“Instead of having graduate fellows teach the concepts, they act as a resource for teachers and students. The approach engages teachers as they develop innovative activities focused on STEM subjects,” Leshem explains.

Iowa State’s School of Education’s preservice teachers represent the third partner of Trinect. These students are placed in cooperating teacher classrooms for 16 weeks and participate in teaching STEM concepts. At the end of the program, they are better prepared to independently integrate these types of lessons into their own classrooms once they are in the workforce.

Leshem says an external partner will measure the overall effectiveness of Trinect. The data will evaluate how the triad functions as a team and how the approach the program is using compares to traditional learning methods.

“We’ll be continually improving our program as we receive feedback and looking for additional opportunities to expand collaborations,” Leshem says.

Market-ready solutions

Matt Darr
Matthew Darr, associate professor in agricultural and biosystems engineering

Advanced ag machinery technology developed at ISU transfers to industry

Matthew Darr’s research group strives to make an impact that extends knowledge and scientific development to the marketplace. “Seeing our results ported out to the public sector where we’re able to help agricultural producers with intelligent technologies — that’s our ‘why,’” he says.

Darr, an associate professor in agricultural and biosystems engineering, runs an industry-focused research program at Iowa State, working on innovations in the agricultural equipment and agricultural automation sectors.

“We’ve developed strong relationships with industry partners, which helps us better understand their needs. We then focus our research on addressing applied research questions through targeted applications of advanced technology, science and innovation,” he says.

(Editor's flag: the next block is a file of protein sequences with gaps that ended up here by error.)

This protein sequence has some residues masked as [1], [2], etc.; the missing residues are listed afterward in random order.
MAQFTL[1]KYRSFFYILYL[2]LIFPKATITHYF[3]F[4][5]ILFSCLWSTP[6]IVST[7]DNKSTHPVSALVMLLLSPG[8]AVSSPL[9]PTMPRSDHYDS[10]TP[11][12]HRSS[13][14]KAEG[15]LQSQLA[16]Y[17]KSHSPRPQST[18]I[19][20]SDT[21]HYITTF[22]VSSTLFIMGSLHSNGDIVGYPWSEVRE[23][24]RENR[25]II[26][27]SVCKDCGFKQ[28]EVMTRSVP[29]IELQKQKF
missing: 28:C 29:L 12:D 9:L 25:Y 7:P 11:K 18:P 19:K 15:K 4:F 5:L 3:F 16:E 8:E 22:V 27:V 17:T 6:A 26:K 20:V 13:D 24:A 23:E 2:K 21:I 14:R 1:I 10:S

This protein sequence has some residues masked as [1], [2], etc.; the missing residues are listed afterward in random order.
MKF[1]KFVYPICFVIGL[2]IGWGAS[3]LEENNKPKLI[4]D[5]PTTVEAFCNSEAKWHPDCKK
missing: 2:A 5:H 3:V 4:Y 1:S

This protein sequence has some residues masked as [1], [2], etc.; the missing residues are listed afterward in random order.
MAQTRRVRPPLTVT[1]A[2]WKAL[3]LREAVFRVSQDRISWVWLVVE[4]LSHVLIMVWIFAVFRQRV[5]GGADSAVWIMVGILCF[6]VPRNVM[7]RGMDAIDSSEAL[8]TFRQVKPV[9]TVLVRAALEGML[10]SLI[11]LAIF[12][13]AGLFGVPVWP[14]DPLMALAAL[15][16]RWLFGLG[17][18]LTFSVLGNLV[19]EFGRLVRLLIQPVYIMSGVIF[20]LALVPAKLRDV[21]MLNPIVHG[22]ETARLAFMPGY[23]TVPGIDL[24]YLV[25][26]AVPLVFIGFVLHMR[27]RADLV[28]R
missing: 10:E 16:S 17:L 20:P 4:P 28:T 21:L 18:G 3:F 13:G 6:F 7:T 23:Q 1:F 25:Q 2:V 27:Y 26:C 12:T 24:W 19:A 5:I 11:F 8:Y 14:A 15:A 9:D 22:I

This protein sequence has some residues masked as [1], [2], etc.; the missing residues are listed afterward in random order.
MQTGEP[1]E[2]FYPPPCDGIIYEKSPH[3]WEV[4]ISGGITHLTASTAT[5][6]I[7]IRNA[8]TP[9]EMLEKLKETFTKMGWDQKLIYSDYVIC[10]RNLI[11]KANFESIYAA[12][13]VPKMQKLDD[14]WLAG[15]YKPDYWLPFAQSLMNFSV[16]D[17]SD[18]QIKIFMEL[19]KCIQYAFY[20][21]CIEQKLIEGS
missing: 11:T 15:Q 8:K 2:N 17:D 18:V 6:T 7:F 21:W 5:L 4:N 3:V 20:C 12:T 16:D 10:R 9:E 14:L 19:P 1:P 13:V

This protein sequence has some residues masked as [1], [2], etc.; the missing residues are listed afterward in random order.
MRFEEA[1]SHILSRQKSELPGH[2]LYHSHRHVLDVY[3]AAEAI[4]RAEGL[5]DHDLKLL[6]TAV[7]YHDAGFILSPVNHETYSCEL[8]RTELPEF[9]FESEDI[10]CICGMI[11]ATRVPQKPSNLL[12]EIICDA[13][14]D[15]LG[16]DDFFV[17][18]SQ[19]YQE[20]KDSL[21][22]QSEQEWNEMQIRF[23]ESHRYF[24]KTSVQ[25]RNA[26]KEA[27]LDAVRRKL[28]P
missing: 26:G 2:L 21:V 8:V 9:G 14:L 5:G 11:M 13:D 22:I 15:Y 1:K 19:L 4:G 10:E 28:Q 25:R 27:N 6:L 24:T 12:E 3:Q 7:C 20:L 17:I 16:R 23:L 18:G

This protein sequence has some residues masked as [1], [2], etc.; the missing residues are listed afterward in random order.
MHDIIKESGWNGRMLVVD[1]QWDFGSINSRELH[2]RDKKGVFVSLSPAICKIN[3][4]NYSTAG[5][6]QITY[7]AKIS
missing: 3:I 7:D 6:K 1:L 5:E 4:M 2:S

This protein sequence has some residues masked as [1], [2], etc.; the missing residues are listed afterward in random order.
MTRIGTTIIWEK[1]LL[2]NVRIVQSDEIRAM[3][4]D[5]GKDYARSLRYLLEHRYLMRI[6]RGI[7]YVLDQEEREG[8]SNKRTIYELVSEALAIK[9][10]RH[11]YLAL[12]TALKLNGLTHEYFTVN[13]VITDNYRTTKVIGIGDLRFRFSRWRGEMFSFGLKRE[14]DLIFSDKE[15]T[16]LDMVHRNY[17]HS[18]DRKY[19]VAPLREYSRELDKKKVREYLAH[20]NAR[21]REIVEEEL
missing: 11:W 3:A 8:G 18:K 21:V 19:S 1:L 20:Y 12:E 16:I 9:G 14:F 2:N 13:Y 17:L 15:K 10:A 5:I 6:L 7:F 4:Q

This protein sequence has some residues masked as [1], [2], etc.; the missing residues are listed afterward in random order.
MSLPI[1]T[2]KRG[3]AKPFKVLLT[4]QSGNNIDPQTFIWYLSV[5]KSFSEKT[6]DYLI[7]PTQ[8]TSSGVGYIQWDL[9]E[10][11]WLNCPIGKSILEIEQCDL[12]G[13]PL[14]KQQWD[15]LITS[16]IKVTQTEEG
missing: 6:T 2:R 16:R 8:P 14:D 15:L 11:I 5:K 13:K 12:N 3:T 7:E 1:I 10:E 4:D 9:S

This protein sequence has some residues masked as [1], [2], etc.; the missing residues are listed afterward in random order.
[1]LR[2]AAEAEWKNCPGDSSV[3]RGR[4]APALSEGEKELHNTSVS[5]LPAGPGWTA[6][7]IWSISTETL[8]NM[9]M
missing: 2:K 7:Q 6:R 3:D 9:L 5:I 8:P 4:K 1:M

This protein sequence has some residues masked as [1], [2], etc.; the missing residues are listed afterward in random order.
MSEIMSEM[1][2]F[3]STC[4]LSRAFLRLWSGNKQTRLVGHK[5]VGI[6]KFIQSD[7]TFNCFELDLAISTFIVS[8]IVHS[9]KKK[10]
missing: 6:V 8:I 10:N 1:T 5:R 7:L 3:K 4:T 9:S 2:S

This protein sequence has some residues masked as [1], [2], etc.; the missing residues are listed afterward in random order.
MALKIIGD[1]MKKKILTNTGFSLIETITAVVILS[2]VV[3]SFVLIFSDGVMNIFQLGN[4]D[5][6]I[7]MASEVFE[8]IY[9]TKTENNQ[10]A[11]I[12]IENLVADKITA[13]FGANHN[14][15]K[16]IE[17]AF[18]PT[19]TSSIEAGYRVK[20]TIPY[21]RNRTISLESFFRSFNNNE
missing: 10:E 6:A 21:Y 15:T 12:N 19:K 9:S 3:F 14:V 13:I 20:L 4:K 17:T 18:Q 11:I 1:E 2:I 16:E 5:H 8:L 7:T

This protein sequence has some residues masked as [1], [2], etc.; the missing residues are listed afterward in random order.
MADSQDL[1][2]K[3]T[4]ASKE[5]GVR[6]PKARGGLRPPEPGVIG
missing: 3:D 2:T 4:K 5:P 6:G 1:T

Much of the group’s work is data driven, with researchers working to both collect and analyze complex data from a range of agricultural systems. Darr says analysis of vehicle sensor networks has become a focal point for the group’s research.

The team develops algorithms for sensors used within agricultural equipment for a range of purposes and then works with industry partners to get that intelligence integrated into a commercial product.

Because the agricultural field relies heavily on telematics to gather data, Darr’s group creates hardware and software solutions that integrate the process. One such project involved assessing the logistics behind cellulosic ethanol supply chains in the Midwest. Industry partners used technology from Darr’s team to gather data and then made informed changes to how the plants operate, saving time and money.

Another area Darr is exploring is unmanned aerial vehicles, which involves remote sensing with UAVs. “We are utilizing this technology to acquire plant health indicators for individual plants.  This allows us to create a quality index that is used to adapt farming operations and make decisions related to crop production,” he explains. “The data from these UAVs can help producers make decisions about everything from water management to fertilizer application.”

While most of the group’s work has a significant impact in the Midwest, Darr says there’s an international component to the team. Test research of the group’s technologies happens on four continents every year, something Darr says provides the group with a greater understanding of how technology could help in the less developed ag markets.

The team’s successful approach in partnering with industry to create transferrable technology is an accomplishment in and of itself. Thanks to Iowa State’s land-grant mission, the university has flexible options for industry partners that address intellectual property concerns and facilitate the process for all parties involved.

He adds that diversity in the research group, which includes computer scientists, researchers from a number of engineering disciplines, ag technologists and students, gives the team a broad perspective for approaching problems.

The team’s work recently contributed to three innovation Silver Medal awards at AGRITECHNICA 2015, a global showcase of ag machinery in Hannover, Germany. The award-winning innovations, which were developed at Iowa State University and licensed to John Deere, involved the operation of harvesting equipment.

“When we see the value our work creates for producers, we know we’re making contributions to the agricultural industry,” Darr says. “Iowa State creates an environment where this is possible, and we are able to make a difference because of it.”